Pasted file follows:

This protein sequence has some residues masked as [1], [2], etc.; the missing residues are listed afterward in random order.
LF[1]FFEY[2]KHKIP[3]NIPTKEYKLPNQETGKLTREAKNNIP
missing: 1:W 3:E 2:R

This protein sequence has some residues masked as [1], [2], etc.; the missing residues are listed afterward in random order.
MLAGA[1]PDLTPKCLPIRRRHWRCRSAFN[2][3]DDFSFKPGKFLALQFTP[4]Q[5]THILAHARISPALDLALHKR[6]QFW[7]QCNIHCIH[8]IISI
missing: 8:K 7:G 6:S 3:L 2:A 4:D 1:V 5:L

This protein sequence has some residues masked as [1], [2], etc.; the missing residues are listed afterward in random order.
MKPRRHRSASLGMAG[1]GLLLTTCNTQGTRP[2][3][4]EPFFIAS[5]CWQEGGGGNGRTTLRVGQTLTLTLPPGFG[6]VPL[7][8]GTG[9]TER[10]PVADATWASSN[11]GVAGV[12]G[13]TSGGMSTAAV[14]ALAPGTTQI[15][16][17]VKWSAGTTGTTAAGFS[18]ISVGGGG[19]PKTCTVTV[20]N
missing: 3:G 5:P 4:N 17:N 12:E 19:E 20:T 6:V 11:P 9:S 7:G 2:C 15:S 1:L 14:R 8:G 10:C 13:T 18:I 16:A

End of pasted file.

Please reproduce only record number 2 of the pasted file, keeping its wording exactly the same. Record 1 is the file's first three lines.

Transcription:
This protein sequence has some residues masked as [1], [2], etc.; the missing residues are listed afterward in random order.
MLAGA[1]PDLTPKCLPIRRRHWRCRSAFN[2][3]DDFSFKPGKFLALQFTP[4]Q[5]THILAHARISPALDLALHKR[6]QFW[7]QCNIHCIH[8]IISI
missing: 8:K 7:G 6:S 3:L 2:A 4:D 1:V 5:L